A modern residence just outside of Denver listed Monday for $28,888,888, which makes it the most expensive home for sale in the metro area.
According to co-listing agent Jared Blank, the string of eights in the asking price, a lucky number in Japanese culture that symbolizes growing prosperous, pays homage to the traditional Asian technique used to torch the home’s exterior to turn it charcoal black.
“We believe the inclusion of eights will help market the home to exude a symbol of prosperity,” said Blank, who is a managing partner at The Agency Denver.
Much of the facade is clad in sustainably sourced Radiata Pine, which is naturally a light-colored wood. According to a representative of Alvarez Morris Architectural Studio, the blackened finish was achieved by exposing the wood to a hot flame until it charred, leaving behind a finish that’s crackled and burnt. In other words, if the residence were a Denver steak, it would be served well-done.
The charring process, done domestically by Delta Millwork in Austin, Texas, is reminiscent of traditional Japanese architectural technique called Shou Sugi Ban that uses a similar charring process to preserve wood in a thin layer of carbon. Much like a stain or sealant, the carbon protects the wood from rot, decay and insects.
The estate, which sits in the affluent Cherry Hills Village neighborhood about 11 miles from downtown Denver, spans a total of about 16,400 square feet. If it sells for anywhere near its asking price, it will break a local record for the region.
According to Blank, in the 1950s a coalition of residents in the area worked to prevent encroaching commercialization from disrupting the charm and open space of the pastoral-like village.
“Its beauty remains, and now it is one of Denver’s most affluent neighborhoods where many of Colorado’s wealthiest and famous call home,” said Blank.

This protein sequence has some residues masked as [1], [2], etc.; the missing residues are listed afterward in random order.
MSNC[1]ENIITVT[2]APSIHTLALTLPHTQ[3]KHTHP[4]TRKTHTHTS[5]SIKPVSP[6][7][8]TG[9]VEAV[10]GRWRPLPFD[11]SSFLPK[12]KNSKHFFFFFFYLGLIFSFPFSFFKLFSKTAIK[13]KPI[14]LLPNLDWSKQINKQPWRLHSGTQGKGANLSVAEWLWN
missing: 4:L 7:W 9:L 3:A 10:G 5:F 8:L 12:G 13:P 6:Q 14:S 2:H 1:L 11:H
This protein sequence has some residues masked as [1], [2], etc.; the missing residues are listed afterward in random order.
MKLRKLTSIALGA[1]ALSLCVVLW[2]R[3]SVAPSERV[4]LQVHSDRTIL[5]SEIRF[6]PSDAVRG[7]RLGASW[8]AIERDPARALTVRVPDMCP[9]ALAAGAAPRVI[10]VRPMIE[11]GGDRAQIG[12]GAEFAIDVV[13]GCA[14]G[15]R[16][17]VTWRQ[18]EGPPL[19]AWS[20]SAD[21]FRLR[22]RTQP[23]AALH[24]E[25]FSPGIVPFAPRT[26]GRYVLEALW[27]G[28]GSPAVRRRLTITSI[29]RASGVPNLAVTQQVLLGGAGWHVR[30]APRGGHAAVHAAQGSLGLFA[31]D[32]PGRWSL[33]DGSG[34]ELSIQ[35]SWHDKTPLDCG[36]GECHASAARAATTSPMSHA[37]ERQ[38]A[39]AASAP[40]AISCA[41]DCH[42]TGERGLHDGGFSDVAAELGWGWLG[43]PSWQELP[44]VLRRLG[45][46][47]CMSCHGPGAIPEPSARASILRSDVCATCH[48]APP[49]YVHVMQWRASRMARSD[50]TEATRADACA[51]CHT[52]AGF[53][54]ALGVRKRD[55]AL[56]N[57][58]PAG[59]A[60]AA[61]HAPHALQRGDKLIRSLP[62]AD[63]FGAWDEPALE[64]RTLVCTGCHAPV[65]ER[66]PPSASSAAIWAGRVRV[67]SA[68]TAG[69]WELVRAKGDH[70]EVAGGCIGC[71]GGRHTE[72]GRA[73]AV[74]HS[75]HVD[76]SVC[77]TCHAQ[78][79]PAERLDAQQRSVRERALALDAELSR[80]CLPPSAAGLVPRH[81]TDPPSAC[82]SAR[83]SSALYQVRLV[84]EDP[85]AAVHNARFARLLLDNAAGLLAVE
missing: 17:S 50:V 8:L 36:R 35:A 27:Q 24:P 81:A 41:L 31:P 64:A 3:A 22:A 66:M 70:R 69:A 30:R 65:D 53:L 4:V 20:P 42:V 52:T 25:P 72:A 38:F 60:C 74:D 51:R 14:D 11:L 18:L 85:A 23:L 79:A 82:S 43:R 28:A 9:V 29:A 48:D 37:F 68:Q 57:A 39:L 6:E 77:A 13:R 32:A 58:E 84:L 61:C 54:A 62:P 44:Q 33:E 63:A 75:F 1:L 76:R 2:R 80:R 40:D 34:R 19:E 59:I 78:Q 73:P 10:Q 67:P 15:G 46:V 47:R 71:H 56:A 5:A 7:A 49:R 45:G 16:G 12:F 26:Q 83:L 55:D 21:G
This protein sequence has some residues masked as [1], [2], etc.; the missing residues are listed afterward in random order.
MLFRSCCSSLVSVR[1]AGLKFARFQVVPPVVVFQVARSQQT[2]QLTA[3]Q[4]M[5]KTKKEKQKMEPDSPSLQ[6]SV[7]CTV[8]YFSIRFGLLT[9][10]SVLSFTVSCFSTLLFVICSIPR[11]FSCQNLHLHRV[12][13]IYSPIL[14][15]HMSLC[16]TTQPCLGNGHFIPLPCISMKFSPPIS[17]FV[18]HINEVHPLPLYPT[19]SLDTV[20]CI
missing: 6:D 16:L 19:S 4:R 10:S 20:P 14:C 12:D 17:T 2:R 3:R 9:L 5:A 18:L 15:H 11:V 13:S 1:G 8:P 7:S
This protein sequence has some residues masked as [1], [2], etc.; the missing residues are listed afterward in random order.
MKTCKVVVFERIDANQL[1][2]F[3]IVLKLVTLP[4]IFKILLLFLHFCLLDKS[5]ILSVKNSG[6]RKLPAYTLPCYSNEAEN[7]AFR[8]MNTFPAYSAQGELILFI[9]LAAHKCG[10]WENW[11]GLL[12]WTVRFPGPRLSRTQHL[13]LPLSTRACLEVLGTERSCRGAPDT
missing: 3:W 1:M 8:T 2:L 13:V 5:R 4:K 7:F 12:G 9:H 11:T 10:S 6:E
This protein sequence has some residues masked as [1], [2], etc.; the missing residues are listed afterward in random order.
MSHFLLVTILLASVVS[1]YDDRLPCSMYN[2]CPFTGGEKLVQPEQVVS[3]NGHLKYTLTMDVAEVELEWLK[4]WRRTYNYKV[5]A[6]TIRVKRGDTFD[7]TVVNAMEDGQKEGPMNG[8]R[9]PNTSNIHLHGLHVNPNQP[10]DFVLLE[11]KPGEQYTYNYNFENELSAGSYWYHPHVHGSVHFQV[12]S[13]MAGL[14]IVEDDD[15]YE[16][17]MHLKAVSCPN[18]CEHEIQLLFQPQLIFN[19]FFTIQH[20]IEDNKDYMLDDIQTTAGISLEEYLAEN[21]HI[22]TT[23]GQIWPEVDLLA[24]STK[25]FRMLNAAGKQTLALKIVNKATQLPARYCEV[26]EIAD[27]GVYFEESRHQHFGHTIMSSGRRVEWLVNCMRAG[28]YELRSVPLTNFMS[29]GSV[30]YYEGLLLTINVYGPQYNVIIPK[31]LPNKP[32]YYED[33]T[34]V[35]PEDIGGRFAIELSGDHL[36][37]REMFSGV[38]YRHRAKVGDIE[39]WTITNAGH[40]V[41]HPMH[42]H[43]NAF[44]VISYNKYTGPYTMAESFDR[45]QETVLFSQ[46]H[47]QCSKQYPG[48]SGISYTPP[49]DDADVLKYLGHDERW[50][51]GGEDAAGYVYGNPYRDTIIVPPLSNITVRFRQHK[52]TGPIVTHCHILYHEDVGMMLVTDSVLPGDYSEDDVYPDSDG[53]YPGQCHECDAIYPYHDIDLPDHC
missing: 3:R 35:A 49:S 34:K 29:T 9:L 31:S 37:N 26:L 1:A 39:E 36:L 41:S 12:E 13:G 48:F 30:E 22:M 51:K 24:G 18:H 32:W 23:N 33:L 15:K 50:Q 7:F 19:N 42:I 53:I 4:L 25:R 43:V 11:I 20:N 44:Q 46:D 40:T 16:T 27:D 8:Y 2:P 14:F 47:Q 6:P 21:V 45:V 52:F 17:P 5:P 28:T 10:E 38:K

According to public records, the area’s highest-priced sale was achieved in April when Denver Broncos quarterback Russell Wilson and his wife, singer and songwriter Ciara, reportedly paid $25 million for a 13,000-square-foot residence in the Cherry Hills Village.
The region’s second-highest sale for a detached single-family home was recorded in 2021 at $15.7 million for the residence next door to Wilson’s home. That sale also had a connection to the city’s NFL team: The home’s former owner was reportedly Mike Shanahan who coached the Broncos for 14 seasons.
“Denver continues to see record-breaking pricing, and there is a huge demand for a new caliber of residential product,” said co-listing agent Kacey Bingham, also a managing partner at The Agency Denver.
The local trend in Denver sales prices may bode well for the new $28.9 million listing. According to the Denver Metro Realtors Association’s September report, the average sale price of a detached single-family home in the area was up about 8% in August over last year, with listings averaging just 20 days on the market.
Blank and Bingham are bringing the highest-priced home in the Denver area to market while inflation’s on the rise and a recession looms, but they’re not sweating it. They believe their high-net-worth clientele turn to real estate as a hedge against such headwinds.
“Properties like this will continue to trade, especially as investors continue to seek out real estate as a preferred investment during a softening market,” Bingham said.
Here’s a look around the priciest home for sale in Denver:
The estate at 4001 E Quincy Ave., also known as Clearview Farm, spans nearly 15 acres with a 1.5-acre pond and unobstructed views of the Rocky Mountains. The land is zoned for agricultural and equestrian facilities.
“The rarity of 15 private acres presents many opportunities to expand the grounds for the equestrian aficionado, a private garden and farm, and more,” Blank told CNBC.
The residence unfolds over two separate structures including an almost 13,800-square-foot main house with a multitiered sundeck and partially subterranean level that connects to a two-story poolside structure.
The main house includes five bedrooms and eight bathrooms. The primary suite comes with a pair of dressing rooms and glass doors that lead to a deck with views of the pool and the surrounding estate.
Along with a marble-clad ensuite bath, the sleeping quarters are equipped with an elevator that services all three levels of the home.
The residence includes a self-sustaining solar energy system, in-floor heating and Lutron shades.
There’s indoor parking for six cars across two garages, and the driveway is equipped with a snowmelt system.
Down the hill from the main residence is a 2,600-square-foot guest house, clad in the same distinctive charred-wood siding, with its own sundeck and parking court.
Inside the two-story structure are two more bedrooms, one bath, a kitchen and a home office.